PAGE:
The Royal Netherlands Navy can take the first electric workboat into service. At the Nieuwe Haven in Den Helder, Bolder was christened on 22 November. It is the first of three new ones. They will all be fully electrically propelled.

The trio replaces the five small tugs of the Schelde class. The other two boats (Beting and Bakspier) are expected to be ready for use next year. Until then, the current workboats will continue to sail. They have now completed some 35 years of service.

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Within the navy, the towing service uses workboats. These “workhorses” are used for numerous tasks. For instance, they assist in unloading and unmooring and moving small boats and pontoons to another berth. They also transport personnel through the port.

For the new vessels, Defence joined forces with builder Stormer Marine BV from Hoorn. The vessels are expected to require relatively little maintenance. The battery, for instance, will basically last the boat’s entire lifespan.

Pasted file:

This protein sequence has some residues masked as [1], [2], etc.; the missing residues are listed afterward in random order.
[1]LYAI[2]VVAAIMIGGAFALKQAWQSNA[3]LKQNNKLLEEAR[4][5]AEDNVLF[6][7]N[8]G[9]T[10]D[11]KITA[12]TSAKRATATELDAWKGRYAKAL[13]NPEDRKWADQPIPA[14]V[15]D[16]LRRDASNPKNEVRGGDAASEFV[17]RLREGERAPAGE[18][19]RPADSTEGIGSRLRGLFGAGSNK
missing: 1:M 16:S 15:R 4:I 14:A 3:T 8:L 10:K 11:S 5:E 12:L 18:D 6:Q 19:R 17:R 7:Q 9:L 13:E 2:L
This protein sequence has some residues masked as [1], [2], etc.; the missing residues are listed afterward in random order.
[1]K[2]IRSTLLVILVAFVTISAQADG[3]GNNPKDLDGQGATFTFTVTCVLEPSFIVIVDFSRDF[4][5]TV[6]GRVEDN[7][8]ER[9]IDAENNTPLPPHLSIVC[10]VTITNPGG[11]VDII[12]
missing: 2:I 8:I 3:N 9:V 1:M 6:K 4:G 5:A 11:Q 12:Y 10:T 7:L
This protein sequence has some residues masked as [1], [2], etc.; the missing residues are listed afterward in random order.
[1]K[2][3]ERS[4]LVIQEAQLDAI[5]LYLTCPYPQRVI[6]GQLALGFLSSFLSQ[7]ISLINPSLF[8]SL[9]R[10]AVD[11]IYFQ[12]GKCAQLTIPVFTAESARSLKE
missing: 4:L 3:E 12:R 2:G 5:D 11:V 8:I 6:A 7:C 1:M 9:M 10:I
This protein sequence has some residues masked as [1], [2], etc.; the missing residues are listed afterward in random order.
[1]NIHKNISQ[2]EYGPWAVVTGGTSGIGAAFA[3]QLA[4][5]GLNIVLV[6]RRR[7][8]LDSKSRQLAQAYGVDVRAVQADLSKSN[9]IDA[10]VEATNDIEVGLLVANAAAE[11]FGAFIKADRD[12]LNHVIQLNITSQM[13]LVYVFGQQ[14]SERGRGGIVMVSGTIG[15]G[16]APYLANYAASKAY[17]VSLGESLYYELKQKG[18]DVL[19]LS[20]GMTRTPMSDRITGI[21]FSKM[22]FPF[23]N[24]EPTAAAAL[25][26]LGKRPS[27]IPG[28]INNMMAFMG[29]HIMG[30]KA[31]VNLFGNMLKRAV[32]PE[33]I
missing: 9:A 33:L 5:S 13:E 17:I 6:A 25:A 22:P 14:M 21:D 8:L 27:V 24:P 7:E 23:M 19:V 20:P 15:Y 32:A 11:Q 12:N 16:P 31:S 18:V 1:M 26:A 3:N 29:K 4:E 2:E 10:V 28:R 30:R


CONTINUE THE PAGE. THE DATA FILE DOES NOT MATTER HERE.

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Electric propulsion

The new workboats have a range of 80 kilometres at a speed of 4 knots. On board, in addition to the two-headed crew, up to eight boarders can be taken along. The crew has already gained tentative experience with the new equipment a week before the commissioning. For instance, they went through a short training programme at the supplier.

Developments in electric propulsion for ships are moving fast. Defence opted to switch to fully electrically propelled workboats as early as 2020. This is a consequence of the Defensie Energie en Omgeving Strategie (Defence Energy and Environment Strategy) and the Plan van Aanpak Energie Transitie Defensie (Defence Energy Transition Plan of Approach). The aim is to reduce the use of fossil fuels.

Picture by the Dutch Ministry of Defence.

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